UPDATE | ACLU fighting Ky. heartbeat abortion bill after legislature approval

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FRANKFORT, Ky. (AP/WSAZ) -- UPDATE 3/15/19 @ 5:37 p.m.
Abortion-rights defenders have expanded their legal fight against Kentucky to try to block the state's most restrictive abortion measure, which would mostly ban the procedure once a fetal heartbeat is detected.

The American Civil Liberties amended a federal lawsuit Friday to take aim at the so-called fetal heartbeat bill. The measure won final passage late Thursday in Kentucky's Republican-dominated legislature and was sent to the state's anti-abortion governor, Republican Matt Bevin.

Bevin's office did not immediately comment on the latest legal action.

ACLU attorneys say the heartbeat bill would prohibit 90 percent of abortions in Kentucky.

A fetal heartbeat can be detected as early as six weeks into pregnancy, before many women know they're pregnant.

UPDATE 2/15/19 @ 7 p.m.
Amanda Holland was filled with joy when finding out her and her husband were expecting a baby.

"This one says 'you are my sunshine,' this says 'sweet baby boy,' ” she said.

But after experiencing complications that almost killed her, Holland's son Adam was born at 21 weeks and four days. They were told he was too early to be put in the NICU.

"He weighed one pound and was eleven inches,” Holland said.

Despite his small size, Adam lived for two hours on his own, a feat that doctors didn't think he was capable of.

"They weren’t expecting him to live at all after he was born cause his lungs were not developed,” she said.

That’s why she supports Kentucky Senate Bill 9, also known as the fetal heartbeat bill.

Despite the complications she experienced, Holland says if she was in the same situation again she would still make the same choice.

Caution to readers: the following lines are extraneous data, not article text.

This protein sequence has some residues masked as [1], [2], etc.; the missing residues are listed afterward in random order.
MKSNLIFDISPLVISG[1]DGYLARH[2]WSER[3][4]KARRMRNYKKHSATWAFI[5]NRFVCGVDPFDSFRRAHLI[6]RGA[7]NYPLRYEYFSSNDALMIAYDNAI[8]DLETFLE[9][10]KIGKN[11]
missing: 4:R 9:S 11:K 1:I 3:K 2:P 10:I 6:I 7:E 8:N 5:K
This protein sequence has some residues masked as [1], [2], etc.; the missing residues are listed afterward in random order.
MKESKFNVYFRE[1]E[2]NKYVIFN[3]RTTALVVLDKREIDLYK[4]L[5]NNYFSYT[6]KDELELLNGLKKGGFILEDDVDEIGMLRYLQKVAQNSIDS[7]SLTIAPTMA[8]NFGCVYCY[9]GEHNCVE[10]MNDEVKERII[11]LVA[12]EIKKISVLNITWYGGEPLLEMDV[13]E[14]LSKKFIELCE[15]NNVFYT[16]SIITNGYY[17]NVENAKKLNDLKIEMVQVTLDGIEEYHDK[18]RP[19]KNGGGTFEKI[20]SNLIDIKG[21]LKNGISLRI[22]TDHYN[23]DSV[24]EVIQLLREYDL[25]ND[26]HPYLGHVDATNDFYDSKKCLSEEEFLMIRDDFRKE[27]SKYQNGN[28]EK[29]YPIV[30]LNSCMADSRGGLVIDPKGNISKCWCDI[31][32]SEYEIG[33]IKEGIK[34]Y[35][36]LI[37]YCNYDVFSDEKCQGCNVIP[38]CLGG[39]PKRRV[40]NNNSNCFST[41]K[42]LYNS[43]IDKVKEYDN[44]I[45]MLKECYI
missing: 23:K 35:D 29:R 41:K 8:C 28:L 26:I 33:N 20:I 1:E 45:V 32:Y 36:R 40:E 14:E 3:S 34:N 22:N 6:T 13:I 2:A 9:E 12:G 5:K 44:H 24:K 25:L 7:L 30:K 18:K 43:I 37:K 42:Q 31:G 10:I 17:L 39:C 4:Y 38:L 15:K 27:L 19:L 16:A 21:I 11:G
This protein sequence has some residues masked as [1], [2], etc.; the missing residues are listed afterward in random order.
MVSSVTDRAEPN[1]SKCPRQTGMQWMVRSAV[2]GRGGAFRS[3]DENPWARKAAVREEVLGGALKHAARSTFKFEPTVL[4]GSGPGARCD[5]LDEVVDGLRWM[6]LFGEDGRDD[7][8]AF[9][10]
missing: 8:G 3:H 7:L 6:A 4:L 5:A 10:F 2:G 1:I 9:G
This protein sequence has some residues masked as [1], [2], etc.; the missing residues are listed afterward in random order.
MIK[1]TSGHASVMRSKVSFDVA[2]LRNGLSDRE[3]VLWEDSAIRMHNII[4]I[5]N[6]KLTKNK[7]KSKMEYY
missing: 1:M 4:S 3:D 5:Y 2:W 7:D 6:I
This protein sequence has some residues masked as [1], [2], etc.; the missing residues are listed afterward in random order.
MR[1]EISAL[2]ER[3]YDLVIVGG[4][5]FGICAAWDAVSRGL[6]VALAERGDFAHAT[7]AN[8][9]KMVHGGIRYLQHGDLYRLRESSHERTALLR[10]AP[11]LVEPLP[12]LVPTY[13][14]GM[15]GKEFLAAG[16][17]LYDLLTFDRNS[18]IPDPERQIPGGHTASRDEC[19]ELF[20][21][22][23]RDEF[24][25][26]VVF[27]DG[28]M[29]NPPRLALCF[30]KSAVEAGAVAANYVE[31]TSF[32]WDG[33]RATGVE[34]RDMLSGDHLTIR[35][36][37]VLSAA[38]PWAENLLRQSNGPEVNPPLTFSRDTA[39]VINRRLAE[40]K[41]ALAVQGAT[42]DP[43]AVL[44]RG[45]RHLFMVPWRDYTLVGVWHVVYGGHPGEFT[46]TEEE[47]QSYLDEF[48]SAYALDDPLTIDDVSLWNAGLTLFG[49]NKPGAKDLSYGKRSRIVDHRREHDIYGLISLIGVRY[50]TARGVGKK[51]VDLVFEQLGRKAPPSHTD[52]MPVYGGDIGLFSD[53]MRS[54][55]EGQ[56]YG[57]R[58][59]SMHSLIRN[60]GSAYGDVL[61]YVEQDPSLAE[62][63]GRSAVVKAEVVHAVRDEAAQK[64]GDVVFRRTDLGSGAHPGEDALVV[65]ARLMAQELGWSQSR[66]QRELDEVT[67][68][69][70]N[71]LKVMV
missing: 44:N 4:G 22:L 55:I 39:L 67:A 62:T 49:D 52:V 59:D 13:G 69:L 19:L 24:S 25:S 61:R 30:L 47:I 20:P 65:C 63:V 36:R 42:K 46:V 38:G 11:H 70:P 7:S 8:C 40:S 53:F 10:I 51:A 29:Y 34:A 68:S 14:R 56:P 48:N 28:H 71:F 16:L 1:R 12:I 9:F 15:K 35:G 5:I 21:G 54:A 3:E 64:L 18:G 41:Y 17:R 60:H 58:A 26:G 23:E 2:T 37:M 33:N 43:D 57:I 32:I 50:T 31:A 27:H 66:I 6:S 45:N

"Knowing that I have these shoes that are never going to be filled and it's so easy to go and get an abortion,” she said.

But not everyone agrees with her position.

Thursday on the Senate floor, Sen. Morgan McGarvey talked about a decision his family had to make while they were expecting twins.

"You're pregnant with twins and your water breaks at 24 weeks and five days, and the doctors tell you you can terminate the pregnancy of one of your children to save the life of the other,” he said.

He felt that it was a choice that did not involve others.

"I was personally insulted that 138 members of the general assembly thought they needed to be with us when we made it,” McGarvey said.

No matter the side, it’s a debate that is close to the heart of many.

"I can always hold him in my heart, and I know that's where he is,” Holland said.

The bill will now go to the House for consideration. The ACLU of Kentucky said if the bill becomes law they will challenge it in court.

After hearing the beating heart of a fetus, Kentucky lawmakers advanced a bill to ban most abortions in the state once a fetal heartbeat is detected.

Before a Senate committee approved the bill Thursday, a woman came forward and allowed the audience to hear her unborn son's heartbeat through an electronic monitor.

The woman, April Lanham, is a constituent of Sen. Matt Castlen, the bill's lead sponsor. Lanham said afterward she came forward because her unborn baby's heartbeat would be a "powerful noise" for lawmakers to hear before the vote.

Kentucky is among several states with pending bills to ban most abortions once a fetal heartbeat is detected, about six weeks into pregnancy.

ACLU executive Kate Miller told lawmakers Kentucky's bill would be challenged in court if it becomes law.

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